The Daily Gamecock

‘TRIBE’ exhibit celebrates hip-hop culture at the Columbia Museum of Art

When thinking of an art exhibit, one might think of Van Gogh or Picasso, but the Columbia Museum of Art is opening an exhibit called "Tribe" on Feb. 6 with a different theme.

“The Tribe exhibit is going to look at the fluid story of hip-hop culture in South Carolina,” Jackie Adams, the director of education and engagement, said. 

It will be a micro exhibit in the Ginyard Gallery on the main floor of the museum and will be free to the public. 

“This exhibit is being made exclusive to South Carolina because it looks at key individuals from South Carolina,” Adams said. 

One of the subjects this exhibit includes is Charlamagne Tha God, a radio personality host from Charleston, South Carolina, who interviewed hip-hop stars such as Kanye West. Another featured subject is The Sequence, an all-female hip-hop trio from Columbia. The Sequence was one of the first all-female groups in the hip-hop genre. 

Adams said most people automatically think of New York City, Atlanta or Los Angeles when they think of hip-hop, but many successful hip hop artists come from right here in the "lesser known" Columbia. 

“Hip-hop is now in the same canon as these other genres that have helped kind of shape our national identity,” Adams said.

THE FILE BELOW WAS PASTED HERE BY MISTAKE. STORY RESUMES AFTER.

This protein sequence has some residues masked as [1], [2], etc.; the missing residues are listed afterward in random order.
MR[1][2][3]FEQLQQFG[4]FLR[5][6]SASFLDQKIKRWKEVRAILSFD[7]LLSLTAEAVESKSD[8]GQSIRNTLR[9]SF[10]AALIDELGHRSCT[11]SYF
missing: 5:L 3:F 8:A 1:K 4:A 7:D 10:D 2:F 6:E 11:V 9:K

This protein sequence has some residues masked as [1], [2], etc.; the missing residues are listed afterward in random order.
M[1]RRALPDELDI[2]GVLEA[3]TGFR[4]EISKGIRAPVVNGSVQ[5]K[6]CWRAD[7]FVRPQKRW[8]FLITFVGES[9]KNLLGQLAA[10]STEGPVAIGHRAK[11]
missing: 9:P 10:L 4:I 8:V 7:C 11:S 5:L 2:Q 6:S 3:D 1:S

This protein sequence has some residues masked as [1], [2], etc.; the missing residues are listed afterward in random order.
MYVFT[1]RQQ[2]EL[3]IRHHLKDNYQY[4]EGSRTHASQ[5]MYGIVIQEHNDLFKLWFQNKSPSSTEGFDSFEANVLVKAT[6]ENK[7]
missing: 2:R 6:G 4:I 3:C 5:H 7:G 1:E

The exhibit takes a look into a four-decade period of hip-hop culture, including a time when hip-hop was not embraced as it is now. 

“Today, we've come forty years later, and we’re seeing now these art forms being accepted,” Adams said. 

Adams said that since this exhibit covers such a large time period of the culture, she would love to see uncles and nieces, dads and sons, coming into the exhibit together to compare and reflect on the different generations of hip-hop culture. 

Some art forms that can be expected in the exhibit are photography, clothing, audio and video media, posters and graffiti.

Special events will take place through the duration of the exhibit period to further explain hip-hop culture by artists of the genre. According to Dwayne Perry, a museum employee, FatRat da Czar will make an appearance at the exhibit to do music selections, in addition to street artists such as Columbia's Cedric Umoja.

Florencia Cornet teaches American literature and African American studies classes in addition to comparative literature, or world literature, at USC. In these classes, she ties in hip-hop literature and sociology. She said she she finds it important to incorporate hip-hop into her lessons. 

“It’s very empowering," Cornet said. "It allows people to feel confident.”

Adams said just 10 years ago, hip-hop was not commonly talked about in classrooms or museums, so she encourages everyone to put their judgement about the genre to a stop and visit the exhibit. 

“I’m really hoping [the exhibit] sparks education, insight, surprises, but, most importantly, dialogue,” Adams said. 

“Tribe” will be on display Feb. 6 to April 12. More information about special events relating to the exhibit can be found on the museum's website


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